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An Actress Works in a Restaurant and Turns That Experience Into a Theatrical Hit. Now Can She Do the Same With Motherhood?
Like many actors, Becky Mode supported herself for years by working in restaurants—waiting on tables, checking coats, taking reservations. While handling phones at the old Bouley, a trendy restaurant in New York City's Tribeca neighborhood, Mode and her fellow reservations-taker, actor Mark Setlock, found themselves coping with one ludicrous situation after another. At the end of the day they would entertain each other with can-you-believe-it stories about such people as a chef on the verge of going nuts and royalty who wanted their own bathroom.
"Then came the epiphany," says Mode. "We had the germ of a play."
Both Mode and Setlock, who had studied acting at Harvard's American Repertory Theatre, enjoyed improv, so they began "writing" by acting out invented characters. "We knew we wanted a society type from the Upper East Side," says Mode, "and we wanted to look at that New York paradigm: 'If there's not enough, I want it' "—getting a table at an "in" restaurant, for example, or a ticket to a sold-out show.
Little did the celebrities and wannabes they dealt with on the telephone know that on the other end of the line Mode and Setlock were hoarding ingredients for dishing the dirt.
The one-person play they wrote, Fully Committed, opened at New York's nonprofit Vineyard Theatre in September 1999. By December, a producer moved it to Cherry Lane Theater in the West Village, where it plays to packed houses nightly. Readers of the New York Times have seen ads in which Joan Rivers or one of five other celebrities is shown ranting about not being able to get a seat at the show—and the text is written as if it were an entry in the Zagat restaurant guide.
The initial reviews from New York's drama critics were favorable, but when food critic William Grimes wrote about Fully Committed in the Times food section, phones in the box office rang off the hook. "Food in New York," says Mode, "is huge."
Productions of fully committed have run in San Francisco, Los Angeles, and Boston. It opens here, with Ethan Sandler playing all 36 characters, at Ford's Theatre on January 25 for a four-week run. This will be a homecoming for Mode, 36, who grew up in DC's Forest Hills neighborhood. Her father, P.J. Mode, is a partner with Wilmer, Cutler & Pickering; her mother, Elaine, is a photographer.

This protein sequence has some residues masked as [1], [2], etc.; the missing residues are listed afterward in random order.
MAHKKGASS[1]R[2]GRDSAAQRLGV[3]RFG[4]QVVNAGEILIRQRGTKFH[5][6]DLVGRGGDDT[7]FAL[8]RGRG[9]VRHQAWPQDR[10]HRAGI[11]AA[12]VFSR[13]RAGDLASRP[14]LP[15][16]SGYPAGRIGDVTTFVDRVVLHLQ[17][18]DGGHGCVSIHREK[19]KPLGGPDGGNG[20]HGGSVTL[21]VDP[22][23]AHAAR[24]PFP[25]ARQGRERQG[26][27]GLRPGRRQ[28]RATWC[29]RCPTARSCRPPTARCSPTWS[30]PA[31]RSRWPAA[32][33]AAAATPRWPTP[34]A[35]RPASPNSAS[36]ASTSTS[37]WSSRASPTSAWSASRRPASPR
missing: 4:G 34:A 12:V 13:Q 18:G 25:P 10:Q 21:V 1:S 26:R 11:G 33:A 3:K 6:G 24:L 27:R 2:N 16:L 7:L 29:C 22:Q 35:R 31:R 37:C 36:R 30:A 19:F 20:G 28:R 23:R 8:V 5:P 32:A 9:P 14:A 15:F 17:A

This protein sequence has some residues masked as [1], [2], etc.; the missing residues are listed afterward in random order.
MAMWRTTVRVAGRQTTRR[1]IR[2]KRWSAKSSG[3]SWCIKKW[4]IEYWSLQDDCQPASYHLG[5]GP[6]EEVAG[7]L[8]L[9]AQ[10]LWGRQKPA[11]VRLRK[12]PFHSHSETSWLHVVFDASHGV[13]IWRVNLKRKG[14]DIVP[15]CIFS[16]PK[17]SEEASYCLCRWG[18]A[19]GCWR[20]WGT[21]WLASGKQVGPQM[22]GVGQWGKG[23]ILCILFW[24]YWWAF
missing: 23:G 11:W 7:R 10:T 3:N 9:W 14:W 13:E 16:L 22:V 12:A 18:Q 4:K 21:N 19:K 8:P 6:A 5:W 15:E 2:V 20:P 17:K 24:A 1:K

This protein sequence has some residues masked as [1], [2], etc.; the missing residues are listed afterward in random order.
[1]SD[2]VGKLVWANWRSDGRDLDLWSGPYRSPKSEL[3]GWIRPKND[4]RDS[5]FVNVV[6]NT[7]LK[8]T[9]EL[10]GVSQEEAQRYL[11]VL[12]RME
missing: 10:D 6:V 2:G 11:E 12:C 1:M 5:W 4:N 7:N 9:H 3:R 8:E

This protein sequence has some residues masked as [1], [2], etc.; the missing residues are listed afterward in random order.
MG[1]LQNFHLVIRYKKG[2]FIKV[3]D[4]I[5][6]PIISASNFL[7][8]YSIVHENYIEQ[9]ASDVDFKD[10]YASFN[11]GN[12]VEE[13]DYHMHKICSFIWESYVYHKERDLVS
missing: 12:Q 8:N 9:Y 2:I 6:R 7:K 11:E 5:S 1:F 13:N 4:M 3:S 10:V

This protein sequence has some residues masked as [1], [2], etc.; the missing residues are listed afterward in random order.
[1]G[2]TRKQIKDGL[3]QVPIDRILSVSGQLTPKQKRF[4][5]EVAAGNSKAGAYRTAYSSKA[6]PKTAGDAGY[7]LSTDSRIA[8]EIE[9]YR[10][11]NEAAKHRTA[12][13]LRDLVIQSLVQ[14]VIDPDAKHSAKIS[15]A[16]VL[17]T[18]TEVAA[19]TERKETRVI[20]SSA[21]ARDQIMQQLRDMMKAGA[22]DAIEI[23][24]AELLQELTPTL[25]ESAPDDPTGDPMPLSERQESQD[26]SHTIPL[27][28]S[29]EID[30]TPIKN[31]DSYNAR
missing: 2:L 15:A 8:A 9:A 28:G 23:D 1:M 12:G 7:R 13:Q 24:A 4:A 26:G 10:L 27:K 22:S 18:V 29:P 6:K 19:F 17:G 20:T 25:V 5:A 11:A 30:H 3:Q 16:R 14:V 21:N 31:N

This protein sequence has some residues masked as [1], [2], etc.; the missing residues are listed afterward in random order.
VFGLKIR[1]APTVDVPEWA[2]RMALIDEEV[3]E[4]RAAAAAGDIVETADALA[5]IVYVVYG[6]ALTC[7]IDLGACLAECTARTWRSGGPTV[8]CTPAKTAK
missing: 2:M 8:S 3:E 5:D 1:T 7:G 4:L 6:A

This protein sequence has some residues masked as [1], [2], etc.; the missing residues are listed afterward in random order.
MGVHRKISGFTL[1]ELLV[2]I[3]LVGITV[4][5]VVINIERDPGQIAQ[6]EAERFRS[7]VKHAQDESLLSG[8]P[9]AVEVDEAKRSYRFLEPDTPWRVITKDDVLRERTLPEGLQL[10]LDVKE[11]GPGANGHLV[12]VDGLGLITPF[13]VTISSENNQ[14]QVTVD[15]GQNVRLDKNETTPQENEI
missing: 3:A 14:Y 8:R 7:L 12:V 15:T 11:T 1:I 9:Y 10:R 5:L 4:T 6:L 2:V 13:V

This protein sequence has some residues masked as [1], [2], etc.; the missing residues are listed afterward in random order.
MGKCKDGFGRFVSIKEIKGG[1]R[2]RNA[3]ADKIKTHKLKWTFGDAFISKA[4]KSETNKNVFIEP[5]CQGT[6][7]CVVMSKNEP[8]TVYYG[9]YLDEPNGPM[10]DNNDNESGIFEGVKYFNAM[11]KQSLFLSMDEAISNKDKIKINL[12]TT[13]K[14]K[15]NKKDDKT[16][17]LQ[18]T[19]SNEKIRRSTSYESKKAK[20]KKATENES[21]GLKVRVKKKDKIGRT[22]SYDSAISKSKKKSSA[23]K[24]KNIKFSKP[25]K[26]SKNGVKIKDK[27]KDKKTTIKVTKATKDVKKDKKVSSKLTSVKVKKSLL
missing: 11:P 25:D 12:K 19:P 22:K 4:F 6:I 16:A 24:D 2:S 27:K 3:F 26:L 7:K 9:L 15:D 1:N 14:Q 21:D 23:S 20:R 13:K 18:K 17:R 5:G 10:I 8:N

After graduating from Georgetown Day School in 1982 and Wesleyan College in 1986, Mode spent a year working in theater in Chicago but found the city too cold and "too far from the East Coast." So she moved to New York, where, in addition to restaurant work, she found assignments writing for and about children at HBO and Nickelodeon television.
Based on the script for Fully Committed, Mode was recruited to write for TV's Cosby show: "They wanted a writer from theater. People in TV look to theater for writers." She's also updated the Goldie Hawn/Walter Matthau movie Cactus Flower; that screenplay is currently "sitting in development" at Columbia.
Now Mode is working on a pilot for a comedy on parenting for Studios USA at ABC-TV. "It's in the outline stage," she says. "First there's the outline, then the script, then the show runner's notes, then the studio's notes, then the network's notes. Then, when you have everyone's notes, they choose which to go with."
The location Mode has in mind for her pilot is Brooklyn, where she lives in a fourth-floor walkup with her husband, Chris Erikson, a guitarist and journalist, and their young son, Leo.
"There are shows about parenting," she says, "but few that look into the working mother's angle, that dilemma, with a sense of humor."
Stay-at-home dads are not a rarity in her neighborhood, and fewer than half the members of her mothers group work full-time. Having a humor writer in their midst is inhibiting to some, because everything said and done is fair game. "Just make me look thin," one new mother pleaded.
Given her writing success, Mode has no plans to return to restaurant work. "Oh, sure, I'd put on an apron and whip out my bottle opener if I had to," she says, but that seems unlikely. With parenting and writing, she's fully committed.